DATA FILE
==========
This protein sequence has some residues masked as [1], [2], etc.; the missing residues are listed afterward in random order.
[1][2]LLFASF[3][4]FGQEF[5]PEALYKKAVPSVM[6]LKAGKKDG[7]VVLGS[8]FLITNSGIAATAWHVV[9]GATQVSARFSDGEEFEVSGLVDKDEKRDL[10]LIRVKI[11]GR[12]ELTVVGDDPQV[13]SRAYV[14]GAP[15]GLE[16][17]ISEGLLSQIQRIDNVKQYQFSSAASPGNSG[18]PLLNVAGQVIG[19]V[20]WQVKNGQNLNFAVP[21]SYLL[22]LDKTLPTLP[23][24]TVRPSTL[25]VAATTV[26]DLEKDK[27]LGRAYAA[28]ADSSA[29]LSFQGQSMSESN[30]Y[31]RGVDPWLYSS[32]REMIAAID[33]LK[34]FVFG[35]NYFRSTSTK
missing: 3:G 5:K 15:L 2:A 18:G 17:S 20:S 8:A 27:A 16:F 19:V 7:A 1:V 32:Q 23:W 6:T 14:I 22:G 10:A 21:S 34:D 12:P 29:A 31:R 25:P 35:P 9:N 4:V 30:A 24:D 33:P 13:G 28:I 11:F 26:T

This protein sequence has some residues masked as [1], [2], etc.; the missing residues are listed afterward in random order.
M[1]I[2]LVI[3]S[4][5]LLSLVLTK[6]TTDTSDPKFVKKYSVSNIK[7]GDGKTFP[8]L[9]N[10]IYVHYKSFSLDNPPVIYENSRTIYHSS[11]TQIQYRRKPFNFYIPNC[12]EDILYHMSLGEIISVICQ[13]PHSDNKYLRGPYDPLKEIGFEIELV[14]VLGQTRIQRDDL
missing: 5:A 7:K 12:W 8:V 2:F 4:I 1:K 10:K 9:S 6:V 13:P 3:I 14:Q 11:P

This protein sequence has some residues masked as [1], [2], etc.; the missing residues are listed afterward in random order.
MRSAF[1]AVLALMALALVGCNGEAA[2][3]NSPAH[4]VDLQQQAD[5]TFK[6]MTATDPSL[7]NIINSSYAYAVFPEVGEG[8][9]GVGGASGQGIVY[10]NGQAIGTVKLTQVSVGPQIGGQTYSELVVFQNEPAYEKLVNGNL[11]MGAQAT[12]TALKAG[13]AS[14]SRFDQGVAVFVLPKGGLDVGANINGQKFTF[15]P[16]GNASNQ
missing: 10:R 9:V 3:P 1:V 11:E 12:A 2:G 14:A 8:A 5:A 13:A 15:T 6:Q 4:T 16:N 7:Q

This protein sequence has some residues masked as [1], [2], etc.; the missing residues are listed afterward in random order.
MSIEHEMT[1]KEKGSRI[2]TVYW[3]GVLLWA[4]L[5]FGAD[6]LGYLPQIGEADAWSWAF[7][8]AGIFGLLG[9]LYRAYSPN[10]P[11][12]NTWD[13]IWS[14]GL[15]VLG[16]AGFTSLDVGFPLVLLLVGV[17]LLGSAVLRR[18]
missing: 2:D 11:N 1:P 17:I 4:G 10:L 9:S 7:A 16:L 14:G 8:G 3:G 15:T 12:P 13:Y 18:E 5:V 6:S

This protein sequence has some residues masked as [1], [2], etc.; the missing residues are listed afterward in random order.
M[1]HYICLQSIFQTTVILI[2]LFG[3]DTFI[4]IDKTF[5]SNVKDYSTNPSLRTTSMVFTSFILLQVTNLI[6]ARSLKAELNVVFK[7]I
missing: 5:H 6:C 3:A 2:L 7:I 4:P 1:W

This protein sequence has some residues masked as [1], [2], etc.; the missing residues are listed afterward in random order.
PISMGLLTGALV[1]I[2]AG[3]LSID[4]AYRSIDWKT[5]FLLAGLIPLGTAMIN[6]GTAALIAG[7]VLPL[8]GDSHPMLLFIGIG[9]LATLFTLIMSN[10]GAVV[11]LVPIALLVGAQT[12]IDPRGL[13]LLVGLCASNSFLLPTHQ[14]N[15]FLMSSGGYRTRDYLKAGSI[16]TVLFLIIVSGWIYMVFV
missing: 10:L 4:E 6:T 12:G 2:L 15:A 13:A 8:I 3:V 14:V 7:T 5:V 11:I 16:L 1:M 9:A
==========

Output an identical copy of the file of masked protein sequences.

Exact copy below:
This protein sequence has some residues masked as [1], [2], etc.; the missing residues are listed afterward in random order.
[1][2]LLFASF[3][4]FGQEF[5]PEALYKKAVPSVM[6]LKAGKKDG[7]VVLGS[8]FLITNSGIAATAWHVV[9]GATQVSARFSDGEEFEVSGLVDKDEKRDL[10]LIRVKI[11]GR[12]ELTVVGDDPQV[13]SRAYV[14]GAP[15]GLE[16][17]ISEGLLSQIQRIDNVKQYQFSSAASPGNSG[18]PLLNVAGQVIG[19]V[20]WQVKNGQNLNFAVP[21]SYLL[22]LDKTLPTLP[23][24]TVRPSTL[25]VAATTV[26]DLEKDK[27]LGRAYAA[28]ADSSA[29]LSFQGQSMSESN[30]Y[31]RGVDPWLYSS[32]REMIAAID[33]LK[34]FVFG[35]NYFRSTSTK
missing: 3:G 5:K 15:L 2:A 18:G 17:S 20:S 8:A 27:A 16:F 19:V 7:A 1:V 32:Q 23:W 6:T 14:I 22:G 10:A 21:S 34:D 12:P 29:A 31:R 25:P 35:P 9:N 4:V 30:A 24:D 33:P 13:G 28:I 11:F 26:T

This protein sequence has some residues masked as [1], [2], etc.; the missing residues are listed afterward in random order.
M[1]I[2]LVI[3]S[4][5]LLSLVLTK[6]TTDTSDPKFVKKYSVSNIK[7]GDGKTFP[8]L[9]N[10]IYVHYKSFSLDNPPVIYENSRTIYHSS[11]TQIQYRRKPFNFYIPNC[12]EDILYHMSLGEIISVICQ[13]PHSDNKYLRGPYDPLKEIGFEIELV[14]VLGQTRIQRDDL
missing: 5:A 7:K 12:W 8:V 2:F 4:I 1:K 10:K 9:S 6:V 13:P 3:I 14:Q 11:P

This protein sequence has some residues masked as [1], [2], etc.; the missing residues are listed afterward in random order.
MRSAF[1]AVLALMALALVGCNGEAA[2][3]NSPAH[4]VDLQQQAD[5]TFK[6]MTATDPSL[7]NIINSSYAYAVFPEVGEG[8][9]GVGGASGQGIVY[10]NGQAIGTVKLTQVSVGPQIGGQTYSELVVFQNEPAYEKLVNGNL[11]MGAQAT[12]TALKAG[13]AS[14]SRFDQGVAVFVLPKGGLDVGANINGQKFTF[15]P[16]GNASNQ
missing: 10:R 9:V 3:P 1:V 11:E 12:A 2:G 14:A 8:A 5:A 13:A 15:T 6:Q 4:T 16:N 7:Q

This protein sequence has some residues masked as [1], [2], etc.; the missing residues are listed afterward in random order.
MSIEHEMT[1]KEKGSRI[2]TVYW[3]GVLLWA[4]L[5]FGAD[6]LGYLPQIGEADAWSWAF[7][8]AGIFGLLG[9]LYRAYSPN[10]P[11][12]NTWD[13]IWS[14]GL[15]VLG[16]AGFTSLDVGFPLVLLLVGV[17]LLGSAVLRR[18]
missing: 2:D 11:N 1:P 17:I 4:G 10:L 9:S 7:A 16:L 14:G 8:G 3:G 15:T 12:P 13:Y 18:E 5:V 6:S

This protein sequence has some residues masked as [1], [2], etc.; the missing residues are listed afterward in random order.
M[1]HYICLQSIFQTTVILI[2]LFG[3]DTFI[4]IDKTF[5]SNVKDYSTNPSLRTTSMVFTSFILLQVTNLI[6]ARSLKAELNVVFK[7]I
missing: 5:H 6:C 3:A 2:L 7:I 4:P 1:W

This protein sequence has some residues masked as [1], [2], etc.; the missing residues are listed afterward in random order.
PISMGLLTGALV[1]I[2]AG[3]LSID[4]AYRSIDWKT[5]FLLAGLIPLGTAMIN[6]GTAALIAG[7]VLPL[8]GDSHPMLLFIGIG[9]LATLFTLIMSN[10]GAVV[11]LVPIALLVGAQT[12]IDPRGL[13]LLVGLCASNSFLLPTHQ[14]N[15]FLMSSGGYRTRDYLKAGSI[16]TVLFLIIVSGWIYMVFV
missing: 10:L 4:E 6:T 12:G 2:L 15:A 13:A 8:I 3:V 14:V 7:T 5:V 11:I 16:L 1:M 9:A